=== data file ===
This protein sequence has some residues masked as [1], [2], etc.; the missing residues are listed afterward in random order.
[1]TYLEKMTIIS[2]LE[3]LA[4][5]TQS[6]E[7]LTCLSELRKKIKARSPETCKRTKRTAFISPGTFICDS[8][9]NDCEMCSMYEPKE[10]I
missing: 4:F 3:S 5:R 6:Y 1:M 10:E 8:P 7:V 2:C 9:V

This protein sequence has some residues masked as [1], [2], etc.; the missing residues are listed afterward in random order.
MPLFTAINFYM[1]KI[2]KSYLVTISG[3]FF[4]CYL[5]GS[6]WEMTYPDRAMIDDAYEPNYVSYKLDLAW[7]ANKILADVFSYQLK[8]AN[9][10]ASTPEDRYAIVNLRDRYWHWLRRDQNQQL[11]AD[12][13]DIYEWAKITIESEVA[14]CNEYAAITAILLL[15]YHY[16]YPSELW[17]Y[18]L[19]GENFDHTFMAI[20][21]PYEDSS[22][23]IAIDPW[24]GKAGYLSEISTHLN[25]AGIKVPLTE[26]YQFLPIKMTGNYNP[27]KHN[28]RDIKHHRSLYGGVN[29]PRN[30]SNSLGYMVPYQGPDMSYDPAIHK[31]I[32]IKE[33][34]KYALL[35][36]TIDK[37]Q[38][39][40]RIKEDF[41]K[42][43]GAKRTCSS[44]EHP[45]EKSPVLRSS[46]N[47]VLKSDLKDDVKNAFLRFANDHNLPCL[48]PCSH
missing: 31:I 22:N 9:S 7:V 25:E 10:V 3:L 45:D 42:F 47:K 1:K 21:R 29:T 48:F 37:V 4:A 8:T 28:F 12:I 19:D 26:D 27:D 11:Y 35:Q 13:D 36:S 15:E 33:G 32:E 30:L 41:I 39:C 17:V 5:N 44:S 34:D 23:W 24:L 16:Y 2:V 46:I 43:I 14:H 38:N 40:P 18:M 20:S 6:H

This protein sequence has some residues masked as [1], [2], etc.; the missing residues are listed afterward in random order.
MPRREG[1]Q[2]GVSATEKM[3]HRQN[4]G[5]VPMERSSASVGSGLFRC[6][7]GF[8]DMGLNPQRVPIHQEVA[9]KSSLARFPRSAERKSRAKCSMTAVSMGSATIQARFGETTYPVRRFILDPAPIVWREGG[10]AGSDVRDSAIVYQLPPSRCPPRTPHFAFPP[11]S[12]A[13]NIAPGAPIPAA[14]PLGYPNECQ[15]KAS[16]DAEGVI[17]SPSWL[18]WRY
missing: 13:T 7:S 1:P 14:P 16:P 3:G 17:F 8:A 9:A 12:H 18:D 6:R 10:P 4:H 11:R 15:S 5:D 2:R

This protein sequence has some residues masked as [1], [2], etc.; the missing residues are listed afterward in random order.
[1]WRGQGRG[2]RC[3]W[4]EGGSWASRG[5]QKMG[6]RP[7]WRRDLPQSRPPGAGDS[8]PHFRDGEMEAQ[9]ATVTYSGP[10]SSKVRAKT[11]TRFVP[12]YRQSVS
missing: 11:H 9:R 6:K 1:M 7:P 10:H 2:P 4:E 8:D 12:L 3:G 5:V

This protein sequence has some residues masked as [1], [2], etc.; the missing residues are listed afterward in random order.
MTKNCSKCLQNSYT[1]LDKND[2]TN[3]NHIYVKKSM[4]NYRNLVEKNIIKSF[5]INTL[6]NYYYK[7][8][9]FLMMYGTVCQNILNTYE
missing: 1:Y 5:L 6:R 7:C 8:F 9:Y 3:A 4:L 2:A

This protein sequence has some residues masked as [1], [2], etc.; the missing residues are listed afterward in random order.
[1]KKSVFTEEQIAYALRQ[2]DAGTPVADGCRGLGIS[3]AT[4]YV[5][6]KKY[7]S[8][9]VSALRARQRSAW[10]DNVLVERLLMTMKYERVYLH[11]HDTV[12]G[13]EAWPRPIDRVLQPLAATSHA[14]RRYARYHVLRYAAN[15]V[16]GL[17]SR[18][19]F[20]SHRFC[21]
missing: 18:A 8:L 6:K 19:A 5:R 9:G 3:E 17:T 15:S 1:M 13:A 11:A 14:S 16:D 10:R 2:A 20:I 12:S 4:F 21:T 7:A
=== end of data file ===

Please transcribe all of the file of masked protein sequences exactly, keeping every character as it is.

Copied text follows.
This protein sequence has some residues masked as [1], [2], etc.; the missing residues are listed afterward in random order.
[1]TYLEKMTIIS[2]LE[3]LA[4][5]TQS[6]E[7]LTCLSELRKKIKARSPETCKRTKRTAFISPGTFICDS[8][9]NDCEMCSMYEPKE[10]I
missing: 4:F 3:S 5:R 6:Y 1:M 10:E 8:P 7:V 2:C 9:V

This protein sequence has some residues masked as [1], [2], etc.; the missing residues are listed afterward in random order.
MPLFTAINFYM[1]KI[2]KSYLVTISG[3]FF[4]CYL[5]GS[6]WEMTYPDRAMIDDAYEPNYVSYKLDLAW[7]ANKILADVFSYQLK[8]AN[9][10]ASTPEDRYAIVNLRDRYWHWLRRDQNQQL[11]AD[12][13]DIYEWAKITIESEVA[14]CNEYAAITAILLL[15]YHY[16]YPSELW[17]Y[18]L[19]GENFDHTFMAI[20][21]PYEDSS[22][23]IAIDPW[24]GKAGYLSEISTHLN[25]AGIKVPLTE[26]YQFLPIKMTGNYNP[27]KHN[28]RDIKHHRSLYGGVN[29]PRN[30]SNSLGYMVPYQGPDMSYDPAIHK[31]I[32]IKE[33][34]KYALL[35][36]TIDK[37]Q[38][39][40]RIKEDF[41]K[42][43]GAKRTCSS[44]EHP[45]EKSPVLRSS[46]N[47]VLKSDLKDDVKNAFLRFANDHNLPCL[48]PCSH
missing: 31:I 22:N 9:S 7:V 25:E 10:V 3:L 45:D 42:F 47:K 1:K 21:R 29:T 48:F 37:V 4:A 8:T 28:F 12:I 19:D 26:D 27:D 11:Y 35:Q 13:D 36:S 15:E 33:G 32:E 30:L 41:I 39:C 17:V 5:N 44:S 34:D 23:W 24:L 16:Y 2:V 46:I 43:I 14:H 38:N 40:P 18:M 20:S 6:H

This protein sequence has some residues masked as [1], [2], etc.; the missing residues are listed afterward in random order.
MPRREG[1]Q[2]GVSATEKM[3]HRQN[4]G[5]VPMERSSASVGSGLFRC[6][7]GF[8]DMGLNPQRVPIHQEVA[9]KSSLARFPRSAERKSRAKCSMTAVSMGSATIQARFGETTYPVRRFILDPAPIVWREGG[10]AGSDVRDSAIVYQLPPSRCPPRTPHFAFPP[11]S[12]A[13]NIAPGAPIPAA[14]PLGYPNECQ[15]KAS[16]DAEGVI[17]SPSWL[18]WRY
missing: 13:T 7:S 1:P 14:P 16:P 3:G 17:F 8:A 9:A 12:H 18:D 6:R 10:P 4:H 11:R 15:S 5:D 2:R

This protein sequence has some residues masked as [1], [2], etc.; the missing residues are listed afterward in random order.
[1]WRGQGRG[2]RC[3]W[4]EGGSWASRG[5]QKMG[6]RP[7]WRRDLPQSRPPGAGDS[8]PHFRDGEMEAQ[9]ATVTYSGP[10]SSKVRAKT[11]TRFVP[12]YRQSVS
missing: 11:H 9:R 6:K 1:M 7:P 10:H 2:P 4:E 8:D 12:L 3:G 5:V

This protein sequence has some residues masked as [1], [2], etc.; the missing residues are listed afterward in random order.
MTKNCSKCLQNSYT[1]LDKND[2]TN[3]NHIYVKKSM[4]NYRNLVEKNIIKSF[5]INTL[6]NYYYK[7][8][9]FLMMYGTVCQNILNTYE
missing: 1:Y 5:L 6:R 7:C 8:F 9:Y 3:A 4:L 2:A

This protein sequence has some residues masked as [1], [2], etc.; the missing residues are listed afterward in random order.
[1]KKSVFTEEQIAYALRQ[2]DAGTPVADGCRGLGIS[3]AT[4]YV[5][6]KKY[7]S[8][9]VSALRARQRSAW[10]DNVLVERLLMTMKYERVYLH[11]HDTV[12]G[13]EAWPRPIDRVLQPLAATSHA[14]RRYARYHVLRYAAN[15]V[16]GL[17]SR[18][19]F[20]SHRFC[21]
missing: 18:A 8:L 6:K 19:A 5:R 9:G 3:E 17:T 15:S 1:M 13:A 11:A 14:S 16:D 10:R 2:A 20:I 12:S 4:F 21:T 7:A